All treatment programs offer an individualized blend of behavioral therapies, holistic interventions, and pharmacological treatments, enabling you to set a firm foundation for ongoing recovery. Call 877-679-2132 and get immediate help tackling issues with mental health or addiction.

Table of Contents

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Joseph Gilmore

Joseph Gilmore has been working in the addiction industry for half a decade and has been writing about addiction and substance abuse treatment during that time. He has experience working for facilities all across the country. Connect with Joe on LinkedIn.
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Christopher Glover CDCA

My name is Christopher Glover, and I am from Cincinnati, Ohio. I am currently in school and working to grow in competence to better support our community. As a recovering individual I know the struggles that you or a loved one can go through and that there is help for anything you may be struggling with.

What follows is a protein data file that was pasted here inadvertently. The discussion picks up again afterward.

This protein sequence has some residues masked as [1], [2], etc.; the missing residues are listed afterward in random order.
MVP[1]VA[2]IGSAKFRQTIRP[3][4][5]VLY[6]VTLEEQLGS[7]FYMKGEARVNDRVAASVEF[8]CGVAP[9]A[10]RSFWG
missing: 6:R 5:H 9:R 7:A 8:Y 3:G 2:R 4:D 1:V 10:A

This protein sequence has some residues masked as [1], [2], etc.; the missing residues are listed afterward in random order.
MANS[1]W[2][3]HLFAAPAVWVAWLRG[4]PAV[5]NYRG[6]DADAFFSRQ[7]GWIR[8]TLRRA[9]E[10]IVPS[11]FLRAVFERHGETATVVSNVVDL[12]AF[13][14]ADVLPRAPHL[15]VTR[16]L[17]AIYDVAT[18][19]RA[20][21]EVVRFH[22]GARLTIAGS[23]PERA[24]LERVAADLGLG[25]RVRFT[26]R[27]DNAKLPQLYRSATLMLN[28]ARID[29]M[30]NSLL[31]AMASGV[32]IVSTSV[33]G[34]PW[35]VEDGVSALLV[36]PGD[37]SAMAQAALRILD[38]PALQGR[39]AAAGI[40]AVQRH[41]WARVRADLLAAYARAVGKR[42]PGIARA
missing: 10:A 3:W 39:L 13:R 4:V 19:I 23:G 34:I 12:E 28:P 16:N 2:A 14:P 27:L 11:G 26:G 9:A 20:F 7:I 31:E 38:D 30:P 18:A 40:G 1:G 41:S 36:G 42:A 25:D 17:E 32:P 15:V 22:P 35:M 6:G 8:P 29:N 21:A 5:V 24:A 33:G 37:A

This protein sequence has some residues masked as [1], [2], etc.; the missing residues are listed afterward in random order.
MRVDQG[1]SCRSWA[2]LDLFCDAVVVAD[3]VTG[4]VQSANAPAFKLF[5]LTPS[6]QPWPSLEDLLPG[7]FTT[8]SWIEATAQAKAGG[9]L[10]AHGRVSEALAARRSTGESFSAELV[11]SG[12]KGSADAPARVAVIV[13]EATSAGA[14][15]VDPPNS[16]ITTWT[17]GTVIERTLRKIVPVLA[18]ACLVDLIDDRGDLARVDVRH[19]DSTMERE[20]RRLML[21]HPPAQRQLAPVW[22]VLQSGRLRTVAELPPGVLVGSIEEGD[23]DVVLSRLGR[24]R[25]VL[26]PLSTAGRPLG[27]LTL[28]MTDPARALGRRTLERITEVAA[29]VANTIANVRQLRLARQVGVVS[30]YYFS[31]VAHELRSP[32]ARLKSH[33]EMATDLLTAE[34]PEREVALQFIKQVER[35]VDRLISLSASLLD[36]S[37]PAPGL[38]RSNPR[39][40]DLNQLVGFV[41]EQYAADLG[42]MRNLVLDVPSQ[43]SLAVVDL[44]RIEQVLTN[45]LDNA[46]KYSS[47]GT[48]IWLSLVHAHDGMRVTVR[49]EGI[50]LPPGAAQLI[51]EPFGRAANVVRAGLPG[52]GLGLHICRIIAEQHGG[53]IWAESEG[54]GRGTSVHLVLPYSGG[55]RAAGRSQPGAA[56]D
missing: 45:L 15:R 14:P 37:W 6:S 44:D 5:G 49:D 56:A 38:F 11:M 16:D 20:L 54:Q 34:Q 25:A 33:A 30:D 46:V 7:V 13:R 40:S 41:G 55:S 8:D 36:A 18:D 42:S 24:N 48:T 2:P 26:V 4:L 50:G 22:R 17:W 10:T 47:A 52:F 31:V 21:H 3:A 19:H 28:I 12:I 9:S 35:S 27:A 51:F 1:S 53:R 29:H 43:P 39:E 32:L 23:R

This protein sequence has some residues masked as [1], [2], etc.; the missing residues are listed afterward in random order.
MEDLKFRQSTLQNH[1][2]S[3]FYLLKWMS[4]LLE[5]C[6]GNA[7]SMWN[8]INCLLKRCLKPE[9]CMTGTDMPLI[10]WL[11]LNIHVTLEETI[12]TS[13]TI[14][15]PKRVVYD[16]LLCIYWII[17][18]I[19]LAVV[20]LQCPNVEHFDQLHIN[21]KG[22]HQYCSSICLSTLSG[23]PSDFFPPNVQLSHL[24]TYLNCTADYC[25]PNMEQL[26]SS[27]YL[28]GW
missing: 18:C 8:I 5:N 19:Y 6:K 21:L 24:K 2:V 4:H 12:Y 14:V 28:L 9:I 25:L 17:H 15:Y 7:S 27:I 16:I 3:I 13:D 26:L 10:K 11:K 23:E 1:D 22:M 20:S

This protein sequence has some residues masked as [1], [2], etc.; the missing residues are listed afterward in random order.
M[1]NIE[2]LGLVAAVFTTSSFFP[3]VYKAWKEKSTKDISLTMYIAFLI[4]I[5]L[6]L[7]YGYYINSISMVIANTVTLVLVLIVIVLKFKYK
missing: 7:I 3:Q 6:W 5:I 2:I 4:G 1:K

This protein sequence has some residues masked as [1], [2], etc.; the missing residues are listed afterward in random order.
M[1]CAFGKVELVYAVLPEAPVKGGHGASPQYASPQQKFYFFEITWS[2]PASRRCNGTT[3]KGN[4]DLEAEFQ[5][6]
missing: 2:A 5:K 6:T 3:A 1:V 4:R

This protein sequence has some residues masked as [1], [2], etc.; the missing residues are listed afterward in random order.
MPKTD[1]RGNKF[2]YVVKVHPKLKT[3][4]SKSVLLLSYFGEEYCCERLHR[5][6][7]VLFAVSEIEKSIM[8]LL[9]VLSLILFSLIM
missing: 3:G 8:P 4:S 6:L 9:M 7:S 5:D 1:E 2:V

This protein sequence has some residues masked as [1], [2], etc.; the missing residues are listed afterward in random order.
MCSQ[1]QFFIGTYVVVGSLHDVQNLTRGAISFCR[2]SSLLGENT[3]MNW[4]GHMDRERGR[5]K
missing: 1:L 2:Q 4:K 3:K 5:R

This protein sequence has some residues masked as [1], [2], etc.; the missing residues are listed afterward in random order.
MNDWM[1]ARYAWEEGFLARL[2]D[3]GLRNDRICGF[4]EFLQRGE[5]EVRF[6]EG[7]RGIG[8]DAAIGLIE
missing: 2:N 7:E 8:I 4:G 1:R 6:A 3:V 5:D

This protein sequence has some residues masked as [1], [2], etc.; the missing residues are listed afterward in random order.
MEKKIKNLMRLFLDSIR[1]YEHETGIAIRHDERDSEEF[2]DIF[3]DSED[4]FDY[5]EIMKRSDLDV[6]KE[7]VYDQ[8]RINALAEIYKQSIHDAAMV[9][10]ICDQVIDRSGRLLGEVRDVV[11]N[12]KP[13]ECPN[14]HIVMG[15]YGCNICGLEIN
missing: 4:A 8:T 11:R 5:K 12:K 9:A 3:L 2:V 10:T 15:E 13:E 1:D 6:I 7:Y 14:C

The hardest part is asking for help and we are here as a team to best support you and your decision to start your journey towards a better future. Connect with Chris on LinkedIn

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Amanda Kuchenberg PRS CDCA

I recently joined Ohio Community Health Recovery Centers as a Clinical Case Manager. I am originally from Wisconsin but settled in the Cincinnati area in my early 20s.  My career started in the fashion industry but quickly changed as I searched to find my drive and passion through helping others who struggle with addiction. 

As someone who is also in recovery, I wanted to provide hope, share lived experience, and support others on their journey.  I currently have my Peer Recovery Support Supervision Certification along with my CDCA and plan to continue my education with University of Cincinnati so I can continue to aid in the battle against substance addiction. Connect with Amanda on LinkedIn.

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Patrick McCamley LCDC III